In 2004, Portugal was on the other side of this year’s final, playing the role of host nation and a tournament favorite. The Euro opened up with a match between the hosts and Greece. The Greeks faced 150-1 odds to win the Euro and had only made one appearance in a major tournament prior to 2004.
Nevertheless, they had to start somewhere. Earning the nickname “To piratiko” (the pirate ship), for stealing the show, the Greeks came out flying in the opening match to a 2-0 lead over a stunned Portugal. The Portuguese got one back deep into stoppage time thanks to a 19-year old teenager named Cristiano. However, the damage was done and “ To piratiko” moved on. Following a 1-1 tie with Spain, the Greeks found themselves 0-2 behind against Russia. Needing a goal to advance to the quarterfinals on goal differential, Zisis Vryzas got one back for the Greeks, converting 1v1 against the Russian keeper Malafeev.
Portugal recovered from their first match shortcomings to win the group, and thanks to aging veteran Vryzas, the Greeks beat out Spain for 2nd place. Go on you Greeks.
Through to the next round, the Greeks were drawn against France, the defending Euro 2000 champions. The Greeks faced the likes of Zidane, Henry, Trezeguet, Pires, and Barthez to name a few. The odds were not in the Greeks’ favor as this team was easily one of the tournament’s best. Thanks to stout defending, a moment of brilliance from the captain Theodoros Zagorakis, and a legendary header from Angelos Charisteas, the Greeks moved on to the semi-finals to face the Czech Republic.
At this stage in the tournament, the Czechs were the trophy favorites. Having beaten Germany, Netherlands, and Latvia in the group stages and thrashing Denmark 3-0 in the quarterfinals, the road to the final looked inevitable for the Czech nation.
The Czech squad featured a solid mix of young talent and veteran leaders. Juventus legend Pavel Nedved captained a squad that included a young Petr Cech, Tomas Rosiscky, Milan Baros (the eventual top scorer of the tournament), as well as the 6’9 behemouth striker Jan Koller. The Greeks faced the improbable once again. But you can never count us out. Taking the game deep into the first half of extra time, the Greeks were awarded a corner. The corner kick rested on the left foot of substitute Vassilios Tsiartas and he did not disappoint.
Tsiartas found the head of the 6’5 Center Back Traianos Dellas and well the rest is history. Dellas became and is the only player ever to have netted a “silver goal,” meaning that the game was over if a goal was scored in the first half of extra time. Despite all odds, Greece advanced to the final.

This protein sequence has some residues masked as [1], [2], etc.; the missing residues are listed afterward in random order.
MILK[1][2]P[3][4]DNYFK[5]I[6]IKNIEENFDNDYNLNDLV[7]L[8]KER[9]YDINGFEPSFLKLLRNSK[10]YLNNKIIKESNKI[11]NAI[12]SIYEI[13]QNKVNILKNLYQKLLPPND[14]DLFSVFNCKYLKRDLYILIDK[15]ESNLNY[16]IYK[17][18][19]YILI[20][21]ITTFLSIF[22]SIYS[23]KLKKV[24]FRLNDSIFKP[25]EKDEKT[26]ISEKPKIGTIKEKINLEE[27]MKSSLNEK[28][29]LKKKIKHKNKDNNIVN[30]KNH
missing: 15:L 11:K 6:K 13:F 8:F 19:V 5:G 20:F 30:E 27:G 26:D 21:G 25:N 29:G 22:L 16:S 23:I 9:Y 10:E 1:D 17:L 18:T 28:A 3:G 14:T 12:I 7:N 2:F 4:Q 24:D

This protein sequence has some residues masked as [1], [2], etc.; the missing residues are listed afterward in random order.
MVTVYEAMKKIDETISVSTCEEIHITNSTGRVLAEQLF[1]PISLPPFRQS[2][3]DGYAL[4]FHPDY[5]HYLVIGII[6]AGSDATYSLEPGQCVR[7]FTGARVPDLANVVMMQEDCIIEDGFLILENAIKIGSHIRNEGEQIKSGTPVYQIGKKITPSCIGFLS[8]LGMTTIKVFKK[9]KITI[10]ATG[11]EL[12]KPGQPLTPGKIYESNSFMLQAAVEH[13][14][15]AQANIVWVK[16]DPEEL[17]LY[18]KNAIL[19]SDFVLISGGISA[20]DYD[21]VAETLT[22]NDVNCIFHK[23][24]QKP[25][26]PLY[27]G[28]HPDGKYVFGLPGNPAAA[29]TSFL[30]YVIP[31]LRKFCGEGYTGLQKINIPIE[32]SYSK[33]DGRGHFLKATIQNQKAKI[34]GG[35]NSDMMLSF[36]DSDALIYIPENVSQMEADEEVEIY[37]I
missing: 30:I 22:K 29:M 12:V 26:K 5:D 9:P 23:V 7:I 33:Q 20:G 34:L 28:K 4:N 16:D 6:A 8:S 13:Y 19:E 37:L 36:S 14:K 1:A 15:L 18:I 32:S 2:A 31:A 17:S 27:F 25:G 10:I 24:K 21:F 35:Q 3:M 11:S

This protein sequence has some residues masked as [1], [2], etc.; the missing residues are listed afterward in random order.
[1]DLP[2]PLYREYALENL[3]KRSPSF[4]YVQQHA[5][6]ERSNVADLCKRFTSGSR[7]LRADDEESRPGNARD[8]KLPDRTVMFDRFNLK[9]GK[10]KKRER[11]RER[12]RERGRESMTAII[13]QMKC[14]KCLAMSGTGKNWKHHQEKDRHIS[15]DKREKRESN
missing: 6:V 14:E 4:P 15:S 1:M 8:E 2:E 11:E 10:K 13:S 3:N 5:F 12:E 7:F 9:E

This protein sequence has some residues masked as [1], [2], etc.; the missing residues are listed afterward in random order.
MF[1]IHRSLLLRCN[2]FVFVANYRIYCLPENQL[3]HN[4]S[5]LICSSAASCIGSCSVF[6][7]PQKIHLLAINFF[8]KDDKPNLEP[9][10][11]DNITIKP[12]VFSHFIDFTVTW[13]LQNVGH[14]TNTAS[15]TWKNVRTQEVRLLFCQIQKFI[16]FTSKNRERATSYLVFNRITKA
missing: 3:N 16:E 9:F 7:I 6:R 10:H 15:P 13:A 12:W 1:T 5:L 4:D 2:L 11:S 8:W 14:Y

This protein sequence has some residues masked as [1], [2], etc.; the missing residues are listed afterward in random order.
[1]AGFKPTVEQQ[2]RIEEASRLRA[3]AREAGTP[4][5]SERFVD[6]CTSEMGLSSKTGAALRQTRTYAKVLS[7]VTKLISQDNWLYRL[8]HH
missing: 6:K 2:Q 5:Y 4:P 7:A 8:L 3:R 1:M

The Final: Estádio da Luz – 4 July 2004
Ironically, Hellas was set to face hosts Portugal once again. Surely players like Luis Figo, Deco, Nuno Gomes, Rui Costa, and a young Ronaldo would not let the Greeks beat them twice in front of their own country? Well, the Portuguese played valiantly and created their chances, but the pride of the Greek defense simply would not budge. Angelos Basinas was fated to take the corner kick that would assist Angelos Charisteas’ header in the 57th minute. After that, it wasn’t meant to be for Figo and company. A breakaway 1v1 between Cristiano Ronaldo and the Greek stalwart under the posts, Antonios Nikopolidis, gave the Greeks one last scare, but Ronaldo smashed it wide. Then the whistle blew and the Greeks collapsed, holding back tears of joy. A young Cristiano was crying. It was a sight to see.
Soon after the trophy procession began, the Greek captain and Euro 2004 player of the tournament, Theodoros Zagorakis, lifted the trophy. The impossible had been accomplished. The small nation of feta-producing Greeks won arguably the second biggest football tournament at the international stage. They defeated the likes of host nation Portugal (twice), defending champions France, and the favored Czech Republic. The Greeks did not possess “big name” players like Zinedine Zidane or Luis Figo. Not one Greek went on to play for Europe’s biggest teams.
How did the Greeks shock Europe?
The Greek squad featured a tight knit group of players, the majority of whom played in Greece between the top 3 clubs. The chemistry was evident in the squad thanks to a lot of veteran experience and years of playing together. The manager, “King Otto” Rehhagel, instilled in his players a core belief in the fundamentals, especially being an impenetrable force defensively.
On the other side of the ball, the Greeks needed a scorer and they found just that in the unbelievable heading ability of Angelos Charisteas. Of course, there was some degree of luck that went into this achievement, since the Greeks had no recognizable names on their roster. Not to mention, they faced 150-1 odds to win the Euro, and this does not even count qualification to the tournament, because if it did, the probability would have been much higher. Although the Greeks did not build on this success until later years, this was not a fluke. The Greeks created chances in all the games they played and prided themselves on their incredible backline.
Euro 2004 vs. Euro 2016
Although some similarities do exist between the ’04 Greeks and the ’16 Portuguese, it is pretty evident that these 2 teams are also very different. For starters, the Greeks possessed no “big name” players who competed in the top European leagues. The Greeks had only been in one major football tournament prior to 2004, while Portugal have enjoyed multiple top 4 appearances in tournaments since Euro 2004.
Finally, the road to the final for Greece was considerably more difficult than Portugal’s. If anything Greece’s Euro 2004 is closer to Iceland’s historic quarterfinal run this year. In a year full of footballing upsets, Greece’s ‘04 triumph still remains amongst the biggest upsets in sports history.
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